Breaking the Code by Hugh Whitemore, Underground Railway Theater and Catalyst Collaborative @ MIT, Central Square Theater, 4/7/11-5/8/11. http://www.centralsquaretheater.org/season/10-11/code.html.
Reviewed by Becca Kidwell
Intelligence is a prized commodity that governments and businesses appropriate for their own needs, but don’t always appreciate the ones who provide it. Alan Turing was loved by Great Britain for his decoding work during World War II and was derided for his failure to conform to social norms after the war. Breaking the Code masterfully explores the isolating nature of “polite” society.
Underground Railroad Company and Catalyst Collaborative@MIT bring the audience into the world of Alan Turing’s mind and memory. Performed in the round, the audience literally steps into Janie Howland’s set of inverse geometric spirals as they take their seats. Strings across the walls and ceiling connect formulas and ideas. Following the idea of the spirals, director Adam Zahler has Turing (played by Allyn Burrows) follow these patterns as Turing moves through the various moments of his life. The set and the action become an extension of Alan Turing’s personality.
Allyn Burrows plays the awkward, yet gifted mathematician, engineer, and physicist. Burrows captures the social awkwardness and guileless innocence of Alan Turing. Burrows creates a detailed and precise character down to the stutter. Although history has been written, one cannot help but hope that somehow he will be left alone to live his life. Turing’s inability and/or unwillingness to “play the game” when he is confronted with denying his homosexuality or convicting himself leads his country to vilify and destroy Turing’s very core. Burrows shows that while Turing longs to connect with people, Turing ultimately ends up alone because no one is willing to follow him–even ideologically–to the nucleus of his person.
Danny Bryck plays three incarnations of Alan Turing’s friends and lovers. As Ron Miller, the wall is built up because of a lack of trust; with Nikos, no extra walls are needed as they do not even speak the same language. The only one who Turing truly connects with is his close friend who dies young; Turing holds onto this connection as a stronghold throughout his life. Bryck creates three distinctive personalities that each react differently to Turing’s attentions. In addition, as Nikos, Bryck speaks beautiful Greek that seems natural, and I cannot determine whether it is great acting or whether he truly speaks Greek.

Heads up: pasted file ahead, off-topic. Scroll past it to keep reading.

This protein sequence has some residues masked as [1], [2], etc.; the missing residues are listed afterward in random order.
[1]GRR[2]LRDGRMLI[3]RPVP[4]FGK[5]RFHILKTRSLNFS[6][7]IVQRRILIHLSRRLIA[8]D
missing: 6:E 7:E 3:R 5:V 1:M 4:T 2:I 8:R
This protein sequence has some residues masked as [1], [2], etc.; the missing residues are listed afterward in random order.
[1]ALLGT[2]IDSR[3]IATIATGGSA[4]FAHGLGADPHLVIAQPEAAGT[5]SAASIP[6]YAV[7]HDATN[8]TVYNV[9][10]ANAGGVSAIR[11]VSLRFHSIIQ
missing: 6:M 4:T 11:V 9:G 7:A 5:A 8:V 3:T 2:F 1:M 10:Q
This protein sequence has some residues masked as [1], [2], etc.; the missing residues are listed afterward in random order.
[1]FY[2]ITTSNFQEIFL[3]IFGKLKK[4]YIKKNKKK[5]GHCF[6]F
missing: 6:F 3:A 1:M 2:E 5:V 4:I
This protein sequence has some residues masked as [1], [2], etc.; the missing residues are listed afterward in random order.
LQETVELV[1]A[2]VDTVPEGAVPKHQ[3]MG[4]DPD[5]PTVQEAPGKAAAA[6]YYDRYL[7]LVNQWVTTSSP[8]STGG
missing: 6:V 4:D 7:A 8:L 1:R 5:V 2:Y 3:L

Liz Hayes, as Pat Greene, displays genuine warmth and affection towards her co-worker. The gentle love radiates from her and touches the audience. Pat wants to marry Alan even though she knows he’s gay and it is evident that she would have stood by him even though he could not return her affections.
Debra Wise plays Alan’s mother Sara who tries to understand and support her son even though she really does not know how to. While they tend to clash at every turn over small matters, Wise demonstrates that Sara loved and supported her son throughout his ordeals. Mark Harpin adds to the air of mystery as Smith; Dafydd ap Rees rounds out the cast as Turing’s closeted boss during the war and the unwavering detective surrounding the “crime” of gross indecency.
Throughout the play, Alan Turing cannot accept that all things in the world can be quantified in concrete terms. He asks why he must be called either a mathematician or an engineer but not both. Hugh Whitemore’s passionate play shatters the toxic walls that confined Turing’s life; the director, cast, and set allow Turing to freely move and express himself to an audience that will listen and accept him for who he is. This beautiful production connects all of the geeks, freaks, and other people outside of the norm and reminds them that they should be who they are and stop trying to fit into other people’s conceptions of who they should be. 4/10/11.